One time I was cleaning out my closet and discovered a bunch of m childhood toys, and also some of my brother’s. I had no idea how his stuff ended up with mine. A while ago I was also cleaning out my old school notes. They were so hard to get rid of and I was so inspired by the energy my younger self had writing fictional stories. In the end I took photos of them before recycling them. I did keep a few, those that were most meaningful to me.

    Hope you have a good weekend, Annika 🙂

    1. Mabel, what a terrific idea of taking photos of some of your notes etc before recycling them! Wish I’d talked to you first! 😀 It is hard to get rid of those school and uni work but these I really don’t expect to be of much interest to anyone in the future.

      I’ve kept a file of my younger fiction writing in my studio and look at it now and then. It’s eerie how you were also ‘… inspired by the energy my younger self had writing fictional stories’. Exactly so!

      Haha! I wonder if your brother ever realised he’d lost some of those toys? Have you returned them to him now? The Morgan will be winging its way to mine soon! I love having my cheeky troll on my desk and even more so after my mother found a photo of young me with the troll at my kindergarten – ‘playing’ the piano no less! I’ve just added the photo to my post this afternoon.

      Here’s to discovering the bright sparks of our younger, wilder years and letting them become part of our everyday always!😀

      1. You can take photos of everything now before you throw them out 😀 I was very tempted to keep my old school notes…but sometimes things just have to go.

        My brother never realised he’s lost some of his toys. In fact, some of them are still stowed away at my place! So lovely you added a photo of the troll and younger you to your desk. May it serve as inspiration to make sure you are in touch with your younger self. Stay young and wild, Annika 😀

  5. I’m glad the chores turned into a treasure hunt that transported you down memory lane. Annika. All the works you had done and the artifacts reminded you of your youth, your accomplishment, family, and friends. That itself is exciting. I started doing it several years ago. I sat on the floor or in the attic for hours to look at a few items, or read the letters my dad wrote to me or a copy of the letter I wrote to my daughter. It was so hard to part them. I went through several sifting and recycled only a few at a time. I went over them so many times that I could remember where there are in my boxes!! There’s still a long way to go, but I want to continue doing it. I don’t want to leave them to my daughter to go through. When my daughter’s mother-in-law passed away several years ago, after they did the basic clean-up, her husband brought everything to their house to go through again. Then when her day passed away two years ago, she had a lot to go through also. I told her I would try not to leave too much mess for her to go through. I started decluttering, recycling, or giving things away.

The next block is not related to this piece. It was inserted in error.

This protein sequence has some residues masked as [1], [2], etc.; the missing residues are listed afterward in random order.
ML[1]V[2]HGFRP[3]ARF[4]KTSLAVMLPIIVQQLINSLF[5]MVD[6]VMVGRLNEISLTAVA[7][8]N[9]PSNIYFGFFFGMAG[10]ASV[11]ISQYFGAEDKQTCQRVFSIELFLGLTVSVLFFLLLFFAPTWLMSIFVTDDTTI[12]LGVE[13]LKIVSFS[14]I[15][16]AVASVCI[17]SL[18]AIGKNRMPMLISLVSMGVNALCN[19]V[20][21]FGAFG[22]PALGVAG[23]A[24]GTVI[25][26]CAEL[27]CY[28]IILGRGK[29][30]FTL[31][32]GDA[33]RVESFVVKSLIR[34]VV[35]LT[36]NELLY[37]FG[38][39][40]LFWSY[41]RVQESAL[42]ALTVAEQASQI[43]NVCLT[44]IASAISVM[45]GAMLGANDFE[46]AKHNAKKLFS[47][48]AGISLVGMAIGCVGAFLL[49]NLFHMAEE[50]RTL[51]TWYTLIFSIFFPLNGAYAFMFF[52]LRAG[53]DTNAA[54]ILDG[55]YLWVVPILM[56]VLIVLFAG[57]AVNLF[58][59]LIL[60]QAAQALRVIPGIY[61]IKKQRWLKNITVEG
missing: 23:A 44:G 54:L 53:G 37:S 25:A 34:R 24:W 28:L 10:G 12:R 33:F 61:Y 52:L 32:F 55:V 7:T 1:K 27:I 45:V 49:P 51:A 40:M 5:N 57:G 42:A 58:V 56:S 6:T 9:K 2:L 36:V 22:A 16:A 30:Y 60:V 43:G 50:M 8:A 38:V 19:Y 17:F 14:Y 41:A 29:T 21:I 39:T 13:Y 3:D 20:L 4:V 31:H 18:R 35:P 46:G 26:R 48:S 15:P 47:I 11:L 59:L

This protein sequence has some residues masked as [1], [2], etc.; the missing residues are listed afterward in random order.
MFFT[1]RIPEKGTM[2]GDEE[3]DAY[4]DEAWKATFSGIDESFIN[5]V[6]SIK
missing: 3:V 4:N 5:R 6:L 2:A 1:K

1. Miriam, I was astonished myself how this chore, put off for so long and forced upon me by events, became a day of inspiration and revelation! 😀 Yes, so much of life lived even in those first fifteen years or so and days I don’t often reflect upon.

      You are brave my friend to tackle your letters – I have boxes of these and wouldn’t know where to begin. An intense and emotional time for you … are you keeping most of them? I don’t have the heart to get rid of any (yet at least).

      So far I haven’t given too much thought to leaving too much for my son to sort out and for now just trying to sort out things for myself but obviously it is good to think of this. My husband has just started going through his parent’s papers (they passed a number of years ago) and he’s finding peace in the task, I feel.

      Miriam, it’s lovely to chat here! Wishing you a lovely weekend, my friend! ❤️

      1. My daughter is a minimalist. She and her husband scan all the CD and saved them as digital music. She is now scanning all the prints of photos and will discard all of them. When they moved to this new house two years ago, they got rid of or sold a lot of things, like printing, curios from his mom, things I wouldn’t have the heart to get rid of. There was a replica of a printing of a castle that I bought for $600. He sold it for $100. I almost died but got over with it. I paid for the photo scanner, so when she is done, I’ll scan my 15 years of prints before digital camera.
        I don’t have the heart to get rid of my classical music CDs yet. I also have some other collections.

        As far as the letters and other sentimental items, such as my daughter’s book of about 20 stories she wrote in first grade, she thinks I should take photos of them and discard the physical items.

        I’ll tackle things little bit at a time and I’m glad I started the process. I told my daughter that I would only scan or photography things meaningful to her and pass them on.

        I remember Liz Gauffreau going through her parent’s things and finding photos and other things. She published a poetry book based on the memories. We could write books and books on those precious moments! ❤ ❤

        1. Miriam, I don’t think I could ever take my sorting to such a level and will save personal letters, school reports etc. I am wondering about my old diaries though … so many!